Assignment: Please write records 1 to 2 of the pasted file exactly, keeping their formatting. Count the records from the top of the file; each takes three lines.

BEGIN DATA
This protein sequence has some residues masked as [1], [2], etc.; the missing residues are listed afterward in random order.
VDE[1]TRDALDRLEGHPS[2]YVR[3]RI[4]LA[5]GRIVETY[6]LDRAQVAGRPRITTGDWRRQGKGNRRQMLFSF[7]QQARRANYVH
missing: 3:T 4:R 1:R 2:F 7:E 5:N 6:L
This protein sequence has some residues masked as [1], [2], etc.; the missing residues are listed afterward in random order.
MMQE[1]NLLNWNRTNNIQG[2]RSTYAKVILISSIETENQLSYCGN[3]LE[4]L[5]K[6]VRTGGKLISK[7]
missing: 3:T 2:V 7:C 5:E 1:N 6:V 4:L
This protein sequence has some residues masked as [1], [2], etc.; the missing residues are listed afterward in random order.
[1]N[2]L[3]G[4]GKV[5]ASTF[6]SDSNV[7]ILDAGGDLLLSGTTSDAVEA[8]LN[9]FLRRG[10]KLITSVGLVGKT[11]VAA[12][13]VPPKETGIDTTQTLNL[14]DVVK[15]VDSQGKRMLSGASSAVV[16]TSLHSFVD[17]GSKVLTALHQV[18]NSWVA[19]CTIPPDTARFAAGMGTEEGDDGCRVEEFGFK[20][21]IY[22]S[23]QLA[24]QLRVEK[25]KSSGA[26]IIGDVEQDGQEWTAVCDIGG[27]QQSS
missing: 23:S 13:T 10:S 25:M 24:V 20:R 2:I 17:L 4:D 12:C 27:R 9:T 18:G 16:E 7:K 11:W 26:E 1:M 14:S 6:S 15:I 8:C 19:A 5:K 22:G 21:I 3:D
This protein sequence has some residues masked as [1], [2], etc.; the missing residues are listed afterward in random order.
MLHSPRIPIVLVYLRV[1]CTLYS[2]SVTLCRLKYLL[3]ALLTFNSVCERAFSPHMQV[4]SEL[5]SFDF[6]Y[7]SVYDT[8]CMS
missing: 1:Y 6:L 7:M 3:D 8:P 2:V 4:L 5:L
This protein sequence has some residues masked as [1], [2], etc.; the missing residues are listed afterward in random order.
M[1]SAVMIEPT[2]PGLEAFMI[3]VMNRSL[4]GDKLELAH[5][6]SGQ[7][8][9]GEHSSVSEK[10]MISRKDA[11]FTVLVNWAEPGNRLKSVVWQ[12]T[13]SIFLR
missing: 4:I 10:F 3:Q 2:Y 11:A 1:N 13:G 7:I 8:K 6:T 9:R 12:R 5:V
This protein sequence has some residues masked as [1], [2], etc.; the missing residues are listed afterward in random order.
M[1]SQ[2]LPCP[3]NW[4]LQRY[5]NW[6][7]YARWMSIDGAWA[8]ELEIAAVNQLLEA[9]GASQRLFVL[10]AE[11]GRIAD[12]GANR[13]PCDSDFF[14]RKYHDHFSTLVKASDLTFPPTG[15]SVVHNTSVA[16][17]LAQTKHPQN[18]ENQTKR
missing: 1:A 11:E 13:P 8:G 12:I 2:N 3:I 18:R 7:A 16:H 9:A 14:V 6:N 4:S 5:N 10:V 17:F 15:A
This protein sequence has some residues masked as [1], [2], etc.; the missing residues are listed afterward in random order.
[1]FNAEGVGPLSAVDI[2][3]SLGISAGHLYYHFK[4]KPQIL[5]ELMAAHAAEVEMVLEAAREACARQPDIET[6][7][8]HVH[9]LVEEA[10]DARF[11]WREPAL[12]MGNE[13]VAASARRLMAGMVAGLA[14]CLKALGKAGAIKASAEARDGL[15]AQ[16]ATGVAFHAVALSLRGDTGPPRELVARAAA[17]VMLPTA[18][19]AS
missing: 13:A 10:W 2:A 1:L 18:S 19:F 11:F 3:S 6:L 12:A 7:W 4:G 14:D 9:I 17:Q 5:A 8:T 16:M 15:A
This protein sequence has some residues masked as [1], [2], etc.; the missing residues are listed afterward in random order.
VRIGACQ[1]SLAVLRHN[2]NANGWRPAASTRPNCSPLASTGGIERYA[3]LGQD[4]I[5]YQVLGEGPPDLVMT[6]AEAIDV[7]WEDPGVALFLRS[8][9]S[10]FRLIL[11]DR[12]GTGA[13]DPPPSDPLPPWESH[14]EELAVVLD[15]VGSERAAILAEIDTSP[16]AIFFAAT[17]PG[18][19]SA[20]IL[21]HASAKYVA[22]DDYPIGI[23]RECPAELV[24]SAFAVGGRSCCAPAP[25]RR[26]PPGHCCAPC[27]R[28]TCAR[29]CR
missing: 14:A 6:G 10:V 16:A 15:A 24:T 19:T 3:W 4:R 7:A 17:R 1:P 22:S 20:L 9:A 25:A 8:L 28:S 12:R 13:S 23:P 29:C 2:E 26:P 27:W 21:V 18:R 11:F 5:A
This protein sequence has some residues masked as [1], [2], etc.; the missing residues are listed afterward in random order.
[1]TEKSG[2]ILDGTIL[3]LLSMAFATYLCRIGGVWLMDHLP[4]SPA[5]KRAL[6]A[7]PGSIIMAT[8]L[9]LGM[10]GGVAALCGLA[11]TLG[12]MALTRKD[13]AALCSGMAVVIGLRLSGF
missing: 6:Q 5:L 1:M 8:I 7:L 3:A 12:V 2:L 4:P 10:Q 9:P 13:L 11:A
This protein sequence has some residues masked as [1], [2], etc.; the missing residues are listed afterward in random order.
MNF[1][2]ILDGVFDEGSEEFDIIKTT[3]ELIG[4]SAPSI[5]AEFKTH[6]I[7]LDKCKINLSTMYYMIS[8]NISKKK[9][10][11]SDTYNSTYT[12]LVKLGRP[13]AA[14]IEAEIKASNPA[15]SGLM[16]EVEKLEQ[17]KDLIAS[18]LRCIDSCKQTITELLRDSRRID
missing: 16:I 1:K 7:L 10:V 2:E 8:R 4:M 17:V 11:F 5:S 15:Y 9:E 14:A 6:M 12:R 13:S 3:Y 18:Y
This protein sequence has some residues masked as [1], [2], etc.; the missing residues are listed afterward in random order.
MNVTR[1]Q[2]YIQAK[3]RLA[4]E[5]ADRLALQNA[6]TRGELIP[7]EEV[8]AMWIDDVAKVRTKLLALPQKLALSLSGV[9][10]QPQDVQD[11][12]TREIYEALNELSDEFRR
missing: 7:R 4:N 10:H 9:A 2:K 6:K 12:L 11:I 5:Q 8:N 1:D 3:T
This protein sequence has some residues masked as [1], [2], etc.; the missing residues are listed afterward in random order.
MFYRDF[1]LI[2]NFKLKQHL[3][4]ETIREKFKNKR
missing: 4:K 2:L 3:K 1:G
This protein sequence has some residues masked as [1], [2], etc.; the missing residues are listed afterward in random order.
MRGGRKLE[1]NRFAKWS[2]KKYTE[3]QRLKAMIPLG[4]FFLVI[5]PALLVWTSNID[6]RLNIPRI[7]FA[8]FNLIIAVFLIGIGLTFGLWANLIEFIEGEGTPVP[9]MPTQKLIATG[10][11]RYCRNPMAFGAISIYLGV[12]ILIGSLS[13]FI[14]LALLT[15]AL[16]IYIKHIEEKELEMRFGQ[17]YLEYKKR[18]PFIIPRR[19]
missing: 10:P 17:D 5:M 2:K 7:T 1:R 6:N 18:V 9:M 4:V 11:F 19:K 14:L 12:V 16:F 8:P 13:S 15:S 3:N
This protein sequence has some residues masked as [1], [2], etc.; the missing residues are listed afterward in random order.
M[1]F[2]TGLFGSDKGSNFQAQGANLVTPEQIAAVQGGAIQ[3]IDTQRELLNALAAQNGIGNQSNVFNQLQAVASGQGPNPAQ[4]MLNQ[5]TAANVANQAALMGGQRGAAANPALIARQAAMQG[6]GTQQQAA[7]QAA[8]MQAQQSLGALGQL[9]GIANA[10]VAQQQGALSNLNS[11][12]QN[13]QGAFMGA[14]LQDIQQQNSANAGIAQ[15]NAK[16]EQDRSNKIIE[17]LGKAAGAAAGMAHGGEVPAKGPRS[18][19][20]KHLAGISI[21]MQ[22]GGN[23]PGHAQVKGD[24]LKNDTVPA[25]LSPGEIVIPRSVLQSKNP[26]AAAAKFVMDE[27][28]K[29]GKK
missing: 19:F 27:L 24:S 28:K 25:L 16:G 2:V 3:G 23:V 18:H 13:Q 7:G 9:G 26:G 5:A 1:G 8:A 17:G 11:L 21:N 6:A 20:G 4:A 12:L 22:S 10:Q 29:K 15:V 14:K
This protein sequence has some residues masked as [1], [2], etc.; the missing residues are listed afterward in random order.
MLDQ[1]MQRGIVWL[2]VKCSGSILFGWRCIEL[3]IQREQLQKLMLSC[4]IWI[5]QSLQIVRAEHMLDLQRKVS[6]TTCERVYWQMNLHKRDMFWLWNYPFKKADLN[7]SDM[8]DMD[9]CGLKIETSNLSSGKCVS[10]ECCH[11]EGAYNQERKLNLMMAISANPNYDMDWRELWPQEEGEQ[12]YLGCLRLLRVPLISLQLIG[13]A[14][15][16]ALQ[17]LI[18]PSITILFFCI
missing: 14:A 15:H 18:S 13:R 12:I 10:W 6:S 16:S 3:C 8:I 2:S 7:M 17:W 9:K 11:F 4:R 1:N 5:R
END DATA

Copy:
This protein sequence has some residues masked as [1], [2], etc.; the missing residues are listed afterward in random order.
VDE[1]TRDALDRLEGHPS[2]YVR[3]RI[4]LA[5]GRIVETY[6]LDRAQVAGRPRITTGDWRRQGKGNRRQMLFSF[7]QQARRANYVH
missing: 3:T 4:R 1:R 2:F 7:E 5:N 6:L
This protein sequence has some residues masked as [1], [2], etc.; the missing residues are listed afterward in random order.
MMQE[1]NLLNWNRTNNIQG[2]RSTYAKVILISSIETENQLSYCGN[3]LE[4]L[5]K[6]VRTGGKLISK[7]
missing: 3:T 2:V 7:C 5:E 1:N 6:V 4:L